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Emoluments clause lawsuit against Trump dismissed, another advances

WASHINGTON — A three-judge panel delivered a victory to President Donald Trump on Wednesday, dismissing a lawsuit claiming he illegally profited from foreign and state dignitaries staying at the luxurious downtown Trump International Hotel.

States attorneys general for Maryland and the District of Columbia filed the lawsuit claiming Trump was in violation of a constitutional clause on emoluments.

The panel of judges from the Virginia-based 4th Circuit Court of Appeals sided with the Justice Department, saying the attorneys general had no standing to bring the case.

Meanwhile, a federal judge in the District of Columbia ruled last month that a similar lawsuit brought by congressional Democrats could move forward. It serves as the basis of a House investigation headed by Rep. Dina Titus, D-Nev., which is ongoing.

“I’ve always believed that Congress is best positioned to hold Donald Trump accountable for his gross violation of the public trust,” Titus said, adding that the rulings only confirm that view.

Trump hailed the dismissal in the 4th Circuit on Twitter.

Exceeding constitutional role

“Word is out that I won a big part of the Deep State and Democrat induced Witch Hunt,” Trump wrote. “Unanimous decision in my favor from The United States Court of Appeals For The Fourth Circuit on the ridiculous Emoluments Case.”

Justice Department spokeswoman Kelly Laco said in a statement: “The court correctly determined that the plaintiffs improperly asked the courts to exceed their constitutional role by reviewing the president’s compliance with the Emoluments Clauses.”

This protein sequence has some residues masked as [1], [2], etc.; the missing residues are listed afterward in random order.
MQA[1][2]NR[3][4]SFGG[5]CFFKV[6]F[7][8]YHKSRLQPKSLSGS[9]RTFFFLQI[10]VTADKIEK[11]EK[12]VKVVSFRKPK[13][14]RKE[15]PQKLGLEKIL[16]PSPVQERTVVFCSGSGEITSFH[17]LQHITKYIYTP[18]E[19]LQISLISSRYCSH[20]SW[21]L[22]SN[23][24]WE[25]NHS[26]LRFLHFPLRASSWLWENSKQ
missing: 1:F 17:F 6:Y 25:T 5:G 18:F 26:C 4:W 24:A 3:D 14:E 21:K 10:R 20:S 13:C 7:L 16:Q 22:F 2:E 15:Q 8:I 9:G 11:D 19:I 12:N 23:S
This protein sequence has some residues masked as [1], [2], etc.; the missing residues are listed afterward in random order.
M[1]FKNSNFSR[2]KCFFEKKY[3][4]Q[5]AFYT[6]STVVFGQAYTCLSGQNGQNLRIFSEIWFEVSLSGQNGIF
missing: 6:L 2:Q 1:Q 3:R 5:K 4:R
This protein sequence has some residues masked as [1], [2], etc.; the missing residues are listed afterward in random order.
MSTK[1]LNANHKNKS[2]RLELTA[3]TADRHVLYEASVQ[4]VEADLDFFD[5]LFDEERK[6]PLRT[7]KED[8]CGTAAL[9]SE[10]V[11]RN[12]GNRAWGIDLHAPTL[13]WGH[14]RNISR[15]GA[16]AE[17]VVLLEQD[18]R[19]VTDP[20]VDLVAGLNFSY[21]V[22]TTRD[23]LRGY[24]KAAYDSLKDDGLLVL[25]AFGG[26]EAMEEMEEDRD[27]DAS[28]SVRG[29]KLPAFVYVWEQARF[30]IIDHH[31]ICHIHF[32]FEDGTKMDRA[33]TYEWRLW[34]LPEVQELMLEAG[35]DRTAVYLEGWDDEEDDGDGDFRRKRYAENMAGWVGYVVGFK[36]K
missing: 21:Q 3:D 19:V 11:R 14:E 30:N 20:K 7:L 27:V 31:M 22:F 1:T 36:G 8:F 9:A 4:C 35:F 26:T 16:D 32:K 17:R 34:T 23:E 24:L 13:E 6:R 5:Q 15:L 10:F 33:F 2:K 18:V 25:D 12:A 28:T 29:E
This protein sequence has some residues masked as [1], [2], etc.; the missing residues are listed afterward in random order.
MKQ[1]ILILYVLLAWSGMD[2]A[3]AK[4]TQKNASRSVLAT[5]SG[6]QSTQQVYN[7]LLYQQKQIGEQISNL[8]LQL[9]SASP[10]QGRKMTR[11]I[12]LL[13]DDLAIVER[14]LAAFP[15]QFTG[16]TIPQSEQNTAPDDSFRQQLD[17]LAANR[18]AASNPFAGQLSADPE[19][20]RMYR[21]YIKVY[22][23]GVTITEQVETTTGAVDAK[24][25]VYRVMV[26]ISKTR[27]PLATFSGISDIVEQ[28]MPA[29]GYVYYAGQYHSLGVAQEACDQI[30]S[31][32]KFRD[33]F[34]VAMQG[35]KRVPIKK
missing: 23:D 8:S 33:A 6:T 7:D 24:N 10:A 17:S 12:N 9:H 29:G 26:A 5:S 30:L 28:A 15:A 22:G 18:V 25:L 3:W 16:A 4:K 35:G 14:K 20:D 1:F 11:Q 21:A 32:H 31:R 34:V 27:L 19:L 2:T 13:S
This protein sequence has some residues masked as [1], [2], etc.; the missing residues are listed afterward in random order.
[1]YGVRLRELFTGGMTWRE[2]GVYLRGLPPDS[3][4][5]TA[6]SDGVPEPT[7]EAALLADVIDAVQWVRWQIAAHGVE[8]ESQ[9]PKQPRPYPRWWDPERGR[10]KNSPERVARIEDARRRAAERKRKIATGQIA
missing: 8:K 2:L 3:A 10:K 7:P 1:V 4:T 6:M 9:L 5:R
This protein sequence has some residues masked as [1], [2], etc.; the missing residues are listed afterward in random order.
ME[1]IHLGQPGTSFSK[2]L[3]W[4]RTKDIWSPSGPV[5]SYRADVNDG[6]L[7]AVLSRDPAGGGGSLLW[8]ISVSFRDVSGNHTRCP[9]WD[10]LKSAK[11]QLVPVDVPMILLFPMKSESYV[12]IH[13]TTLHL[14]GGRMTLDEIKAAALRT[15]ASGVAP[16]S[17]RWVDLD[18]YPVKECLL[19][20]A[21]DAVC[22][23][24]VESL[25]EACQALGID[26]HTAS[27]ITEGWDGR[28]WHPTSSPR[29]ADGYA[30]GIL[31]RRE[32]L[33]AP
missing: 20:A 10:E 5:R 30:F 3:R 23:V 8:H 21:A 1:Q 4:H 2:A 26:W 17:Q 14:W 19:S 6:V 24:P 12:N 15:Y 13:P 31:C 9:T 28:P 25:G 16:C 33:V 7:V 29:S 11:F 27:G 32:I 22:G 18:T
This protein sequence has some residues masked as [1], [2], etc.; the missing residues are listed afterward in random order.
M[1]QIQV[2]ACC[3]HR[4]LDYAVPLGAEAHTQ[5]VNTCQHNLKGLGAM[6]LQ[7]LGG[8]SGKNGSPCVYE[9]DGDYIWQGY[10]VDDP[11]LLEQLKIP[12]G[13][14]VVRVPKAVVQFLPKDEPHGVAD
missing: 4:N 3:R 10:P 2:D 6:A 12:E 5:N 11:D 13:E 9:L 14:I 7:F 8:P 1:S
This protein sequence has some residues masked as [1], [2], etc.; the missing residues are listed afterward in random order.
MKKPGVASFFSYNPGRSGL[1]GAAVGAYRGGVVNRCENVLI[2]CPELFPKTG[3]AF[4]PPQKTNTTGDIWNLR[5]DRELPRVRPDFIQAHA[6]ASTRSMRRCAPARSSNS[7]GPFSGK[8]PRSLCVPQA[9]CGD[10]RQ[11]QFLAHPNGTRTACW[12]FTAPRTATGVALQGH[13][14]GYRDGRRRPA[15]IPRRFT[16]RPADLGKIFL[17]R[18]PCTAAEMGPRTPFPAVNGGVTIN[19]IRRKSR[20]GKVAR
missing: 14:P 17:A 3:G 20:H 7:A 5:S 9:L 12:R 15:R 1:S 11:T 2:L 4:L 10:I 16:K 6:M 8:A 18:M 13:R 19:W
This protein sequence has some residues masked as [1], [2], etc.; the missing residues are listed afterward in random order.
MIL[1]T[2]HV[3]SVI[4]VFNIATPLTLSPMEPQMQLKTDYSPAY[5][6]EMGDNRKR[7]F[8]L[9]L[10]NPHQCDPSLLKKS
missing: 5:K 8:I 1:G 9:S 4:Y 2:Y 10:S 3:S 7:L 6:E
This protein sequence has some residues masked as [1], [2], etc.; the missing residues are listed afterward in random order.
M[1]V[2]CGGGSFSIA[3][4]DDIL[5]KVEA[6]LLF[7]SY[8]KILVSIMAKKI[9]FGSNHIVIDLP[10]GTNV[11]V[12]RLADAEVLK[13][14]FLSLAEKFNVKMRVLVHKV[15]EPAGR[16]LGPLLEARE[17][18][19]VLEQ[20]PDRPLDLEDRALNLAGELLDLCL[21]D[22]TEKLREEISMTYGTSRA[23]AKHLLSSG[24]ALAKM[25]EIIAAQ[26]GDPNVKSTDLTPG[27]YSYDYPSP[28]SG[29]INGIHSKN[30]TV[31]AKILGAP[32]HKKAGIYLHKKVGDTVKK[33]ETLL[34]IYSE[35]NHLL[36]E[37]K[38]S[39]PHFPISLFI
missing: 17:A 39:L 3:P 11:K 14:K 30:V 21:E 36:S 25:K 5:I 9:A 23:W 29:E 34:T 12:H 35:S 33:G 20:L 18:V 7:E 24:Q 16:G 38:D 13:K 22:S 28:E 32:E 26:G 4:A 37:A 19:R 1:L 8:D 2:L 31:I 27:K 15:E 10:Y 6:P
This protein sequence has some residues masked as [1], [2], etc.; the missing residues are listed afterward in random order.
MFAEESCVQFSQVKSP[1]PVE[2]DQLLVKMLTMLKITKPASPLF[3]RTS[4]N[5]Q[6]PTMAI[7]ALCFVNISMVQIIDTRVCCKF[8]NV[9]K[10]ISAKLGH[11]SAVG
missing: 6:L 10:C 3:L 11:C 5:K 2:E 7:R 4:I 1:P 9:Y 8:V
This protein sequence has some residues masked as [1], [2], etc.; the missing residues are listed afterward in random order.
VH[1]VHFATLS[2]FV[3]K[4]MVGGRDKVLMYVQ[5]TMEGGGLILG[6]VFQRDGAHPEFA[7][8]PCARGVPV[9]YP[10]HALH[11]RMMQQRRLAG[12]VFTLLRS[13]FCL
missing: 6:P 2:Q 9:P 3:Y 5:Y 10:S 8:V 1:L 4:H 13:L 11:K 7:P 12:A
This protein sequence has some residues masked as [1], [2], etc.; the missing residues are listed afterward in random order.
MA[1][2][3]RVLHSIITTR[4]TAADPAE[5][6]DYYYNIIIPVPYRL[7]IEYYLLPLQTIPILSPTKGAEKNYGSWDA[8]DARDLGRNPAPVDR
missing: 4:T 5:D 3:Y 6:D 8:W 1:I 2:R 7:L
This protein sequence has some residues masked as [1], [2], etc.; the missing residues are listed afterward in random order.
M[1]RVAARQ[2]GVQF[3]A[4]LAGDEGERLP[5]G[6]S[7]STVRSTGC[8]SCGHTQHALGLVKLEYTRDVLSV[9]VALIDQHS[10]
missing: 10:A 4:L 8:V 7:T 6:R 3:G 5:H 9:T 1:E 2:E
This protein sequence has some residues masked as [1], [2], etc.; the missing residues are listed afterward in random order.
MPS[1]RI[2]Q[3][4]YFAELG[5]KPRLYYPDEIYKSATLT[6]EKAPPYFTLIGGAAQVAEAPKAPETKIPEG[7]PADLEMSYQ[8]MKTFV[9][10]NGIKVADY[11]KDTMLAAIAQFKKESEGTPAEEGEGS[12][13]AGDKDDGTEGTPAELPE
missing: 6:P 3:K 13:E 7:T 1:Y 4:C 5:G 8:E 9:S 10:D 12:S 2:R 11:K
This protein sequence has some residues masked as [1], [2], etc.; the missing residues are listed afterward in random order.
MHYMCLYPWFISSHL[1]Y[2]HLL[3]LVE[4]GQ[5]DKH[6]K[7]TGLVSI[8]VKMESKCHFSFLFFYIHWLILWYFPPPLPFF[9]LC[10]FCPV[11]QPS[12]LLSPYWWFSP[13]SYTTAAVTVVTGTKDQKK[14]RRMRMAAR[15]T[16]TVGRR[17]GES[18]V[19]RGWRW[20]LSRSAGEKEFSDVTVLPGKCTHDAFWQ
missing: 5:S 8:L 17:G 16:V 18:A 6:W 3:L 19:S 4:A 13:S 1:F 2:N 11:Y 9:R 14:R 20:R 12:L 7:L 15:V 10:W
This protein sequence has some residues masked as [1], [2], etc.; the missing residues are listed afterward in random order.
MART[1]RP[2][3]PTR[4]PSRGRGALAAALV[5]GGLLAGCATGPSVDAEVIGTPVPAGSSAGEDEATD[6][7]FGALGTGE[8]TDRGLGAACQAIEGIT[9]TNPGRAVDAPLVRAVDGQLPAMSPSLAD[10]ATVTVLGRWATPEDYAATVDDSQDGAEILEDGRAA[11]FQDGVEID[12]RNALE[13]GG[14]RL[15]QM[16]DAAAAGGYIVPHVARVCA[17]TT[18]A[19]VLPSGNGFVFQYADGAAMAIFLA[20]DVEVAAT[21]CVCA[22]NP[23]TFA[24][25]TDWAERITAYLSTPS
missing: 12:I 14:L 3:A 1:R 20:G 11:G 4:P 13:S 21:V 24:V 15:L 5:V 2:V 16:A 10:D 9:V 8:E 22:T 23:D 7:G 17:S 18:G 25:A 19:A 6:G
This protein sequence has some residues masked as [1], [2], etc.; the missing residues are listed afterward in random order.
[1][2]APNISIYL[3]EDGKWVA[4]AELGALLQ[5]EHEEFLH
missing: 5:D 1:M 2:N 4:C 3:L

Maryland District Attorney Brian Frosh told several news outlets that he was weighing an appeal in the case, which he said is likely to go to the U.S. Supreme Court for review.

In a statement, Frosh and Karl Racine, the D.C. attorney general, said they would not abandon their efforts to hold Trump accountable for “violating the nation’s original anti-corruption laws.”

The ruling does not have an immediate impact on the federal court ruling in the District of Columbia last month in favor of House Democrats who have launched an investigation into the president’s ties to his hotel and profits from foreign governments.

The Justice Department has filed an appeal with U.S. Court of Appeals for the District of Columbia overturn the ruling and stop the House investigation.

Congress also investigating

The House Transportation and Infrastructure subcommittee on public buildings, which Titus chairs, is gathering information about the Trump Organization lease with the General Services Administration at the Old Post Office, where the Trump International Hotel is located.

The president has not severed his ties to the Trump Organization, which is run by two of his sons.

“The courts have allowed our lawsuit to advance because the facts are on our side,” Titus said in a statement.

“It’s not just unethical for the president to accept payments from foreign interests looking to curry favor; it’s also illegal. No one is above the law in this country,” she said.

The 4th Court of Appeals judges in the Maryland case said the emoluments clauses were broad prohibitions to guarantee a president’s independence and restrict his ability to accept financial benefits from foreign or state officials seeking influence.

That ruling overturned a federal judge in Maryland who had allowed the case to proceed. The lawsuit cited the impact of the president’s ownership of property near the White House and its impact on competing businesses, as well as corruption concerns.

The three-judge panel disagreed.

“Even if government officials were patronizing the hotel to curry the president’s favor, there is no reason to conclude that they would cease doing so were the president enjoined from receiving income from the hotel,” the judges said.

The judges also wrote that the Maryland federal judge should have allowed the Justice Department to appeal his findings before a ruling instead of forcing an emergency appellate court decision.

In the separate decision, a District of Columbia federal judge ruled in favor of House Democrats, finding that Trump had failed to get congressional permission to profit from proceeds to his hotel from foreign governments, a violation of the Constitution.

Contact Gary Martin at gmartin@reviewjournal.com or 202-662-7390. Follow @garymartindc on Twitter.

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